„is its openness to talent wherever found, the feminist demand for collective quotas has overturned the basic feature of our civilization.“

How Civilizations Fall

Übernommen aus Wikiquote. Letzte Aktualisierung 3. Juni 2021. Geschichte
Kenneth Minogue Foto
Kenneth Minogue
politischer Philosoph und Professor an der London School of… 1930 - 2013

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Joseph De Maistre Foto

„Wherever an altar is found, there civilization exists.“

—  Joseph De Maistre Savoyard philosopher, writer, lawyer, and diplomat 1753 - 1821

Partout où vous verrez un autel, là se trouve la civilisation.
The Count, in Les Soirées de Saint-Pétersbourg, "Second Dialogue," (1821).

Pranab Mukherjee Foto

„India's federal structure is a basic feature of our constitution… (It) represents unity in diversity. While performing their duties, civil servants would have to respect this aspect.“

—  Pranab Mukherjee 13th President of India 1935

Quoted on Sify News, "India's development depends on its states: President" http://www.sify.com/finance/india-s-development-depends-on-its-states-president-news-national-oeesuGedede.html, April 4, 2014.
Kontext: The road to our country's development will, therefore, depend on the progress of our states. Yet, they have to have a national vision; Unless they are firm in their resolve, our country would not be able to reach its rightful place in the comity of nations. India's federal structure is a basic feature of our constitution... (It) represents unity in diversity. While performing their duties, civil servants would have to respect this aspect.

Calvin Coolidge Foto

„Wherever we look, the work of the chemist has raised the level of our civilization and has increased the productive capacity of our nation.“

—  Calvin Coolidge American politician, 30th president of the United States (in office from 1923 to 1929) 1872 - 1933

As quoted in Sid Meier's Civilization V (2010).

Albert Schweitzer Foto

„The disastrous feature of our civilization is that it is far more developed materially than spiritually. Its balance is disturbed“

—  Albert Schweitzer French-German physician, theologian, musician and philosopher 1875 - 1965

Kulturphilosophie (1923), Vol. 2 : Civilization and Ethics
Kontext: The disastrous feature of our civilization is that it is far more developed materially than spiritually. Its balance is disturbed … Now come the facts to summon us to reflect. They tell us in terribly harsh language that a civilization which develops only on its material side, and not in the sphere of the spirit … heads for disaster.

Kenneth Minogue Foto
Albert Camus Foto

„Our technical civilization has just reached its greatest level of savagery. We will have to choose, in the more or less near future, between collective suicide and the intelligent use of our scientific conquests.“

—  Albert Camus French author and journalist 1913 - 1960

Between Hell and Reason (1945)
Kontext: The world is what it is, which is to say, nothing much. This is what everyone learned yesterday, thanks to the formidable concert of opinion coming from radios, newspapers, and information agencies. Indeed we are told, in the midst of hundreds of enthusiastic commentaries, that any average city can be wiped out by a bomb the size of a football. American, English, and French newspapers are filled with eloquent essays on the future, the past, the inventors, the cost, the peaceful incentives, the military advantages, and even the life-of-its-own character of the atom bomb.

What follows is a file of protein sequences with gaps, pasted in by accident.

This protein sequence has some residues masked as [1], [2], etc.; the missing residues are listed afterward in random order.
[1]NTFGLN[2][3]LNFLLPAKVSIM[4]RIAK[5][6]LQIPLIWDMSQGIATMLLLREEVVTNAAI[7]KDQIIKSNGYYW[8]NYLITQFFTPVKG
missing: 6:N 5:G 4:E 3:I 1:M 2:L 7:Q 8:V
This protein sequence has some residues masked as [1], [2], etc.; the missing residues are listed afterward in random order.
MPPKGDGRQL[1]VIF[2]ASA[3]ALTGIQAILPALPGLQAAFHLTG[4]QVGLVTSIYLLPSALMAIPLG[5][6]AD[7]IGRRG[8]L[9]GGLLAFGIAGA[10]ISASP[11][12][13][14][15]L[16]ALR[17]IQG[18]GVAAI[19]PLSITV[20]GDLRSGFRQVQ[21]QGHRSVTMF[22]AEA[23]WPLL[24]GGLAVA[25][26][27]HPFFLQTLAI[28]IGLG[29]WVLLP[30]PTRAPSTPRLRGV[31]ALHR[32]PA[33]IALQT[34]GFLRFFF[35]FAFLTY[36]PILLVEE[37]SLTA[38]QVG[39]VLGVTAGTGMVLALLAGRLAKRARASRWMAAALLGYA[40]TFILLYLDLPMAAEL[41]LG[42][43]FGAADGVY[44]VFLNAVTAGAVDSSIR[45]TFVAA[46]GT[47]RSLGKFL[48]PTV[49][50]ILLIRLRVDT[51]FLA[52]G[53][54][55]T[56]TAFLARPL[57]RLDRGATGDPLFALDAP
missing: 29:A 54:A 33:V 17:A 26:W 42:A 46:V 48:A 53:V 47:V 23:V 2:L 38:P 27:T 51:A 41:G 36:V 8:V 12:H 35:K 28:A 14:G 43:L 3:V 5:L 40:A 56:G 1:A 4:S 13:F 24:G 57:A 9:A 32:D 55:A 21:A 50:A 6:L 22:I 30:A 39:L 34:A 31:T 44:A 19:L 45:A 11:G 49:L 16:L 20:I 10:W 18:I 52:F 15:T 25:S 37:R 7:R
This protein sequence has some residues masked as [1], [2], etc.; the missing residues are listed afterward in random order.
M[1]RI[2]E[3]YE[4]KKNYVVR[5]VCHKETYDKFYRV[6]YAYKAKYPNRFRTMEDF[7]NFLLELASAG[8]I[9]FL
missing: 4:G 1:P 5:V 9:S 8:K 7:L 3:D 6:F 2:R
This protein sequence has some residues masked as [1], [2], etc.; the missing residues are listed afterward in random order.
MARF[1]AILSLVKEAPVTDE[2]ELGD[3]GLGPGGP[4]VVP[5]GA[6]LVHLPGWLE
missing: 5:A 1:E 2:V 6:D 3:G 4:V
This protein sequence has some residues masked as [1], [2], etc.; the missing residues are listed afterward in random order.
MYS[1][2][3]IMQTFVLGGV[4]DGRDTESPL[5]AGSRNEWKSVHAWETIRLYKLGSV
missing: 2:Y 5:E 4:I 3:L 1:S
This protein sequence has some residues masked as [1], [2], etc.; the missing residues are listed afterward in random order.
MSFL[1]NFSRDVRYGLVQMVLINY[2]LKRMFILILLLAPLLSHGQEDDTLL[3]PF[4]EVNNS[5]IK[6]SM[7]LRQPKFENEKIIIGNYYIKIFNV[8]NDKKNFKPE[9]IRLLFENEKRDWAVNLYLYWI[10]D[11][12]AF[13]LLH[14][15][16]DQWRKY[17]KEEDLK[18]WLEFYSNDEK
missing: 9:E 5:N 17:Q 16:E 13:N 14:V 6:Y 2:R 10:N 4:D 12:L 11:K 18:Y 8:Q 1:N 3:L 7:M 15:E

We can sum it up in one sentence: Our technical civilization has just reached its greatest level of savagery. We will have to choose, in the more or less near future, between collective suicide and the intelligent use of our scientific conquests.
Meanwhile we think there is something indecent in celebrating a discovery whose use has caused the most formidable rage of destruction ever known to man. What will it bring to a world already given over to all the convulsions of violence, incapable of any control, indifferent to justice and the simple happiness of men — a world where science devotes itself to organized murder? No one but the most unrelenting idealists would dare to wonder.

R. Venkataraman Foto

„The welfare of the weaker sections of our society has been entrusted to the nation’s collective care by the founding fathers of our polity. Their advancement must, therefore be regarded by the nation as its privilege.“

—  R. Venkataraman seventh Vice-President of India and the 8th President of India 1910 - 2009

Quelle: Commissions and Omissions by Indian Presidents and Their Conflicts with the Prime Ministers Under the Constitution: 1977-2001, P.185

Samuel P. Huntington Foto

„Instead of promoting the supposedly universal features of one civilization, the requisites for cultural coexistence demand a search for what is common to most civilizations. In a multicivilizational world, the constructive course is to renounce universalism, accept diversity, and seek commonalities.“

—  Samuel P. Huntington American political scientist 1927 - 2008

Quelle: The Clash of Civilizations and the Remaking of World Order (1996), Ch. 12 : The West, Civilizations, and Civilization, § 2 : The Commonalities Of Civilization, p. 319
Kontext: Does the vacuousness of Western universalism and the reality of global cultural diversity lead inevitably and irrevocably to moral and cultural relativism? If universalism legitimates imperialism, does relativism legitimate repression? Once again, the answer to these questions is yes and no. Cultures are relative; morality is absolute. Cultures, as Michael Walzer has argued, are “thick”; they prescribe institutions and behavior patterns to guide humans in the paths which are right in a particular society. Above, beyond, and growing out of this maximalist morality, however, is a “thin” minimalist morality that embodies “reiterated features of particular thick or maximal moralities.” Minimal moral concepts of truth and justice are found in all thick moralities and cannot be divorced from them. There are also minimal moral “negative injunctions, most likely, rules against murder, deceit, torture, oppression, and tyranny.” What people have in common is “more the sense of a common enemy [or evil] than the commitment to a common culture.” Human society is “universal because it is human, particular because it is a society.” At times we march with others; mostly we march alone. Yet a “thin” minimal morality does derive from the common human condition, and “universal dispositions” are found in all cultures. Instead of promoting the supposedly universal features of one civilization, the requisites for cultural coexistence demand a search for what is common to most civilizations. In a multicivilizational world, the constructive course is to renounce universalism, accept diversity, and seek commonalities.